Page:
I’ve been thinking about magic.
I love magic in novels and in movies.
Recently, I read The Starless Sea. Holy moly, if magic were light, this book would be seen in the dark from miles away. The magic Morgenstern has spun into being is amazing. If you only like magic that is explained, this is not the book for you, but I don’t happen to be that kind of reader.
Morgernstern has also worked on her own deck of tarot cards. I’ve been trying my own but have not been liking the results. Nonetheless, the magic I’ve been thinking about is not about cards.
Last weekend I had my haircut, letting eight inches of hair be cut away. It’s now reminiscent of a 1920s bob. In any case, a coworker asked me, “Can you do witchcraft with short hair?” There are, after all, plenty of stories about the magic or power of hair. I laughed and said, “Dude, you can do witchcraft bald!”
How many things in the ordinary world do we ascribe magic to? Hair, eyes, palms, jewelry, stones, tea leaves, and sage to name a few. What objects are magical to you?
I’ve been listening to this terrific Unobscured series on the history of Spiritualism. Wow, y’all. There’s so much I didn’t know and it includes Spiritualism, Lincoln, Sojourner Truth, Fredrick Douglas, and lots of others. Unobscured with Aaron Mahnke also has an excellent dive into the Salem witch trials. Both of these series deal with real people who believed in magic of one kind or another.
The other afternoon I attended a Death Cafe. While the subject isn’t magic, discussions about death tend to lead to discussions of the afterlife (at the event I attended, a woman asked about what we thought happens next), and some things regarding the afterlife (if there is one) do venture into the realm of magic. People may argue with the word, but all this lead me to contemplate–what is magic?
That is, what is magic to me?
First, magic is words. In the beginning, there was the word. Yes? When humans created words, they then made stories. That’s magic to me. Humans sitting around the fire creating words to tell stories. One person can say to another, “Under a low, gray hill lives a fox.” Presto! The listener is thinking of a fox. Maybe they’re even imagining the red fur against the gray. As far as we know, we’re the only creatures on planet Earth who tell stories. We can make up things that don’t exist. “On a low, gray hill a unicorn whispers secrets to a bee in a red coat.”
Witches and magicians almost always need words, from alohomora to abracabra, Double, double toil and trouble; Fire burn, and cauldron bubble, to the trouble if someone speaks your true name.
Written words can speak after the writer is dead. They reach across space and time and can move someone to tears or action. How is that not a spell?
Magic is art. We can create an image (using any of a multitude of mediums) and reach other people in other places, other times. The spell is immediate.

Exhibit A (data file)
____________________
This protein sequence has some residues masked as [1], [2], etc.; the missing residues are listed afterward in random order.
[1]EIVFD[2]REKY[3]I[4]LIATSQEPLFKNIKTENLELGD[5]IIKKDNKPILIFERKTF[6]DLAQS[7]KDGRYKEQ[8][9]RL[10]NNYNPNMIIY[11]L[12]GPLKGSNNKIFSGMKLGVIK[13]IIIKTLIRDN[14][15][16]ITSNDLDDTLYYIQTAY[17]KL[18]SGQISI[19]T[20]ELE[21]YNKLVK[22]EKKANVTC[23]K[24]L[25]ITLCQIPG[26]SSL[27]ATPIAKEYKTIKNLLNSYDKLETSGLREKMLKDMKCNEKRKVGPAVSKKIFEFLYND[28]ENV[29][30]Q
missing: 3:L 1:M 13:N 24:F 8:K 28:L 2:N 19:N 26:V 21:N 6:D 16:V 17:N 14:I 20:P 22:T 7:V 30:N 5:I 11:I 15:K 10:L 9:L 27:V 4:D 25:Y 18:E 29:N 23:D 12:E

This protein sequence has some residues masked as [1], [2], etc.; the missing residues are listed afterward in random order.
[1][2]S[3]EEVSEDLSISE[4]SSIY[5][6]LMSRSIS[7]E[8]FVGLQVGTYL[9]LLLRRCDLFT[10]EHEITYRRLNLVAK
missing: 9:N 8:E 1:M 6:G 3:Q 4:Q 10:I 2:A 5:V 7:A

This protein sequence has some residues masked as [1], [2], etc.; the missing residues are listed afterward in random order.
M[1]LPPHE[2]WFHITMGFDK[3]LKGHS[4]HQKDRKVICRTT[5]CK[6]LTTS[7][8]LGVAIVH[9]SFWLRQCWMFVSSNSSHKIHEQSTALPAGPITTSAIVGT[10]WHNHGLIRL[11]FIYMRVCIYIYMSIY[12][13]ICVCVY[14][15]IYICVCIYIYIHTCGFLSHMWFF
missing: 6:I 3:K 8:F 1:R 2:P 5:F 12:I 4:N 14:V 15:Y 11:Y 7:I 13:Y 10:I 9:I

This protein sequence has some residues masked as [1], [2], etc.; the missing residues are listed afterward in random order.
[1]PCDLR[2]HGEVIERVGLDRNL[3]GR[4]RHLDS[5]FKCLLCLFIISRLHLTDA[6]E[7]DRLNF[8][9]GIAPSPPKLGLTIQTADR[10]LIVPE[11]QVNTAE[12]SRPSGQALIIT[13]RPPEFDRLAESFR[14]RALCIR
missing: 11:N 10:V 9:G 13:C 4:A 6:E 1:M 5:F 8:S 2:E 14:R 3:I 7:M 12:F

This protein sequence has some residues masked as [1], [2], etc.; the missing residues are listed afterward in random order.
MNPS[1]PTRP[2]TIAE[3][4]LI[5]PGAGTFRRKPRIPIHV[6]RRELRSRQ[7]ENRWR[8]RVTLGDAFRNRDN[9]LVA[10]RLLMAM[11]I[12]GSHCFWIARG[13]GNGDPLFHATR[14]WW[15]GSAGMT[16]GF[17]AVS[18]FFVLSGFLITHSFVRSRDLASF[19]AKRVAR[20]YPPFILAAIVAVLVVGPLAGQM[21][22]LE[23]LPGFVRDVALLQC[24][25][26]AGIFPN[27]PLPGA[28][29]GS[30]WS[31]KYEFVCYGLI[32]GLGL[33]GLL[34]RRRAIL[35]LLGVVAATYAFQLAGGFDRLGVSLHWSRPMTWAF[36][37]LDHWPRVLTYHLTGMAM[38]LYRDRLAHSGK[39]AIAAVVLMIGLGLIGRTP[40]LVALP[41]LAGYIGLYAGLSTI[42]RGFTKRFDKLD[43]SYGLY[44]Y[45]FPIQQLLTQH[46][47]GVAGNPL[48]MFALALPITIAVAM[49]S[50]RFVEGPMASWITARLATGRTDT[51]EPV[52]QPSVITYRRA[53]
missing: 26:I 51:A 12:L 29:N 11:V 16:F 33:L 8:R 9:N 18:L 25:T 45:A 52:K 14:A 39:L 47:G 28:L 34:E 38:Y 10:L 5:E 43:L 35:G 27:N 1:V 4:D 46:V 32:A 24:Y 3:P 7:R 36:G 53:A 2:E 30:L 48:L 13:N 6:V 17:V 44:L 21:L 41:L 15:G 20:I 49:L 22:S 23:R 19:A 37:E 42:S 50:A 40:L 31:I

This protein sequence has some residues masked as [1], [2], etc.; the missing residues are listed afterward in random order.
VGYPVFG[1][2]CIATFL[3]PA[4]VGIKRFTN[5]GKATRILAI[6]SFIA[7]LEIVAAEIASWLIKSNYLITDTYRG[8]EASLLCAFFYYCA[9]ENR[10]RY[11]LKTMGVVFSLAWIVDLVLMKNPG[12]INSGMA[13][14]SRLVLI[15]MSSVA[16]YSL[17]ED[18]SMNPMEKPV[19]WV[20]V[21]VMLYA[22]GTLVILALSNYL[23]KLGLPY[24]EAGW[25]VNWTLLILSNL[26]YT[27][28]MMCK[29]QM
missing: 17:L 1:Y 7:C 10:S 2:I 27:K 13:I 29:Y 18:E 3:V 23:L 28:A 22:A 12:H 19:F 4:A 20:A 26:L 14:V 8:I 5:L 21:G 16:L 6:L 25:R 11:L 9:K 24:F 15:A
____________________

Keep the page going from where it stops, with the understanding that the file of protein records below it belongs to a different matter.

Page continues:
Magic is paying attention to the moon. It’s just a hunk of rock orbiting the planet, but while it’s cold and dry, it’s also beautiful, reflecting light, appearing to change in size, pulling at the tides, and inspiring poetry and romance. I love our moon. My family and I have run down the street to get a better view of it rising over our neighborhood. More people should look up and see the magic that is our sky.
Magic is cutting an apple crosswise to see the star in its center. My grandmother used to do that, and that’s how I take a moment to remember her. Two or three times a week I slice an apple for our lunches, and it’s magic to take a moment to reflect on my grandmother and her life. Unlike the Spiritualists, I’m not convinced we can talk to the dead, but we can commune with our memories and that’s magic to me.
Magic is wonder. Science makes and explains ways to communicate instantly around the world, but wonder at our ingenuity and determination is magic.
Magic is finding a way to be more present in the world, to connect to those beyond your doorway, to know you love your dog and she loves you. Magic is being aware of your impact on the world and caring about it.
There are other words you can use to describe many of these things, and most of the time I use these other words too, but nonetheless…there’s always magic.
What is magic to you?
Thanks for reading!
2 thoughts on “Magic is…”
Magic is when I’m walking in the woods and there are no mushrooms and then BOOM there are mushrooms everywhere. It’s as if they’re hiding for a joke, and then they all come out. Magic is when I read a sentence or a word and it’s THE PERFECT ONE for that exact spot in the story. I can feel the magic deep inside my brain. Magic is when I’m in the depths of depression and I see or hear something that is a minuscule spark of warmth and light and I know I’m not dead. Magic is when a baby I don’t know smiles at me and eyes with starlight still behind them touch my soul.
Magic is knowing something will happen before it’s happened. Everything you just can’t quite explain.